Facebook just had its worst week in the company’s history

MarketWatch

MarketWatch

Once a darling of Wall Street, Facebook has always been one of the market's best-performing tech stocks but with its announcement this week that the company's growth may be slowing after an, it's becoming apparent Facebook's prosperity isn't guaranteed, reports CBS News' Bianna Golodryga. MarketWatch reports the decline, which erased about $120 billion United States dollars in market value, is both the largest single-day percentage drop ever and the largest market value loss in a single day, as well.

Despite the record stock price tumble, the tech giant still made $13.2 billion (€11.3 billion) in the second quarter of 2018, a year-on-year rise of over 40 percent.

Wall Street didn't take too kindly to that: Facebook's stock price dropped almost 20 percent in after-hours trading.

"Facebook generated $13.23 billion in second-quarter revenue - up 42 percent year-over-year - though it missed analysts' estimates at $13.36 billion", Ciaccia noted.

According to techcrunch.com, it seems as if Facebook announced the stat in hopes of deflecting attention from the fact that its user count shrank in Europe and was flat in the U.S. and Canada, contributing to extraordinarily low monthly and daily user growth.

Facebook's Seattle engineering center.

Patsky said his company's next ask of Facebook and its board is just that - a separation of chair and CEO. And it seemed Facebook would shrug off the recent rash of scandals, too - Russian election interference, the mishandling of as many as 87 million people's personal information by Cambridge Analytica and the unchecked spread of fabricated news.

North American DAUs remained flat despite the fallout from the Cambridge Analytica data leak scandal and fake news issues. While several analysts downgraded the stock, others say they still have faith in the company to grow over the long-term.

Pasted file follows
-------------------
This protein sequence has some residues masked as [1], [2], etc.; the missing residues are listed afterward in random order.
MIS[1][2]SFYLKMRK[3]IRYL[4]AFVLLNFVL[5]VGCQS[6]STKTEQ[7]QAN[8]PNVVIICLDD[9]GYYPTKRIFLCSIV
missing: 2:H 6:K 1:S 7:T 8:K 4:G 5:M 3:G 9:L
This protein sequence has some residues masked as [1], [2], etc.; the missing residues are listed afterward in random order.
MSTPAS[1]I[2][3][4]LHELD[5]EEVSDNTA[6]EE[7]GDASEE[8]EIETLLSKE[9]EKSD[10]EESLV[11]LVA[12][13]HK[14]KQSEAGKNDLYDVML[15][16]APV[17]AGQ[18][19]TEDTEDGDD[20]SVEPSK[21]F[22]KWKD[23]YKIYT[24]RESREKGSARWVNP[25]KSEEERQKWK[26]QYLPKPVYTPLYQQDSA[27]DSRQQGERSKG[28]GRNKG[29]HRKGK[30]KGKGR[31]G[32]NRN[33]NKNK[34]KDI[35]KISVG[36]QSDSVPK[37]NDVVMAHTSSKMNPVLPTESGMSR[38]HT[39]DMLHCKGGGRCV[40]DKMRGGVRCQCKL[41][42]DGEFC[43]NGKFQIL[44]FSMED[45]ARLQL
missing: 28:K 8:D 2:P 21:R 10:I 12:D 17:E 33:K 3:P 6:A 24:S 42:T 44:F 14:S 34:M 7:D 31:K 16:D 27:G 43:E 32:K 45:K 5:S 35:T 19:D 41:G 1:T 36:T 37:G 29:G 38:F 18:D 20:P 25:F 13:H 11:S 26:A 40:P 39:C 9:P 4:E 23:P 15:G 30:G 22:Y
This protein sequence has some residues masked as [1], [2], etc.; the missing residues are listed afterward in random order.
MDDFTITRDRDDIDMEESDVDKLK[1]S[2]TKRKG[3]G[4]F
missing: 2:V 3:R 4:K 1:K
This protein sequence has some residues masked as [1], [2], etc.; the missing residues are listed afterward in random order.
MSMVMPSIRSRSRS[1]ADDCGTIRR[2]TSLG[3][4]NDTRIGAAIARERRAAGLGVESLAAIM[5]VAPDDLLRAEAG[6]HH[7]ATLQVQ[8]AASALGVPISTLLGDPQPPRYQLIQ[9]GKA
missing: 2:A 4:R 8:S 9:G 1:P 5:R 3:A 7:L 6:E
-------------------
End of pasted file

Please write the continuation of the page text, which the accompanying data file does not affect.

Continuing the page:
7 26 18 biggest market cap drops COTD
Business Insider Joe Ciolli Andy Kiersz data from Bloomberg

Wehner gave three different reasons why the company's revenue growth would decline: currency headwinds, greater investments in new kinds of content-sharing, like disappearing videos, and greater user control over privacy - a direct response to criticism the company has fielded.

A plan to fire Mark Zuckerberg as chairman of Facebook, leaving him just as CEO of the social media company staggered by a $119-billion loss on Thursday, has been drawn up 10 months before the next shareholder's meeting, the Business Insider reported.

"We think that's the right thing to do for the business", he said.

The news also hit Mark Zuckerberg's pocket.

"We continue to focus our product impact on putting privacy first, and that's going to have some impact on revenue growth", said Facebook chief financial officer David Wehner on the earnings call.

While gargantuan in sheer number, the drop in Facebook's market value doesn't spell the end for the company.

Declining user growth, growing privacy awareness, and dwindling advertising profitability all seem to indicate trouble for the company in the future.

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